Meanwhile, we have mailing lists, clients' contacts, purchase logs and who knows what else on a semi-protected database under an outdated Wordpress with known vulnerabilites.
The regulation asks for "Privacy by design and by default". This means that the systems (sites, software, etc) must be designed in a secure manner that ensures the privacy of the data they store. The regulation gives leeway to choose the approach that best suits you, but makes examples of encryption and pseudonymization. Pseudonymization means that sensitive data are spread on more than one place and tied using pseudonyms. Imagine we're talking about medical records: this X-ray belongs to the user U-319-C5. And if you want to know who U-319-C5 is, you'll have to request that info from another server. Want to know that person's address? It's somewhere else.
That way, a hacker that gets a hold on a database can't cross-reference the data without having to break in to the various systems and make the necessary connections. If a database backup is leaked, there's not much you can do with that one alone.
This approach requires some investment. First, a system with its data divided this way requires more complex development. Then it requires more than one server working together, all kept safe and in sync. It's a much higher development and maintenance cost, so it's not for everyone.
Simpler solutions will never be simple
Something more viable for most small to medium platforms is selective data encrypting. But even this isn't something you just toggle on and off in the settings.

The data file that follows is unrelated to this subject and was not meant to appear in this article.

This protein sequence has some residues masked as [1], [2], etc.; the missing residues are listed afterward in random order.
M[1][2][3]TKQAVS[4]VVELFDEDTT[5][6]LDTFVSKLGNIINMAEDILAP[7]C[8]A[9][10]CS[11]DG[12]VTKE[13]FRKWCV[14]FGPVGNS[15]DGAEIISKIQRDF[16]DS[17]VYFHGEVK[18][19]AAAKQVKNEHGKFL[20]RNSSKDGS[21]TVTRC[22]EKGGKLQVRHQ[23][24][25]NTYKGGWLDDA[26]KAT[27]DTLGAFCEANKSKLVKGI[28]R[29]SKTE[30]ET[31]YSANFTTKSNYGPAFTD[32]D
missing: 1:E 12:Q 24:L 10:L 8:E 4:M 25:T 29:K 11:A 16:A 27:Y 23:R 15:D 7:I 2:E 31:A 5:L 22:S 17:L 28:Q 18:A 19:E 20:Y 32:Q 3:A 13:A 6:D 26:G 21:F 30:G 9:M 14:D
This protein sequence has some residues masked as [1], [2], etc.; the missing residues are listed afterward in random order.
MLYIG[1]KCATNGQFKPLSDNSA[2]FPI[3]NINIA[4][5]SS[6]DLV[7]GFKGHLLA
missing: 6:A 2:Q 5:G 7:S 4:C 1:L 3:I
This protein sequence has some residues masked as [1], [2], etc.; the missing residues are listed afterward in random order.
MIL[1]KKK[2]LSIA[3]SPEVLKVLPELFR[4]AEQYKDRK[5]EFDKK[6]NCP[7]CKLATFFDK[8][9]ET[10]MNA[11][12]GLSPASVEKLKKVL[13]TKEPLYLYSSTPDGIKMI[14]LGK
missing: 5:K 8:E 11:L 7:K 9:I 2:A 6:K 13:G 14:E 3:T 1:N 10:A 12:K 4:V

First, there's little worth in locking a door and leaving the key under the mat. All encryption relies on a key, a password of sorts that is used in a calculation that converts a string of text into a undecipherable character salad, and vice-versa. A site's code, in order to encrypt and unencrypt data, must have that key stored somewhere. If a website is breached and they manage to extract both the database and the source-code, everything they need will be there. So, we have to get creative and devise strategies that are more effective and make our platforms really secure.
Encrypted data is also more complicated to handle. How do you search "Helder" in an encrypted list of 10.000 names? How do you keep it fast? Something as simple as getting the profile of the user with the email X requires some though.
SuperTINY's got your back
Every project is a project, and what is suitable for one isn't suitable for all. At times like these we're especially glad we've decided to go by the 100% custom development. We use open-source platforms, of course, but rarely if ever use off-the-shelf components or plugins. This allows for full control over every aspect of the projects we make, breaking us free of the limitations of whatever is available in the supermarket.
Being free to ideate, it's just a matter of good planning and getting to work.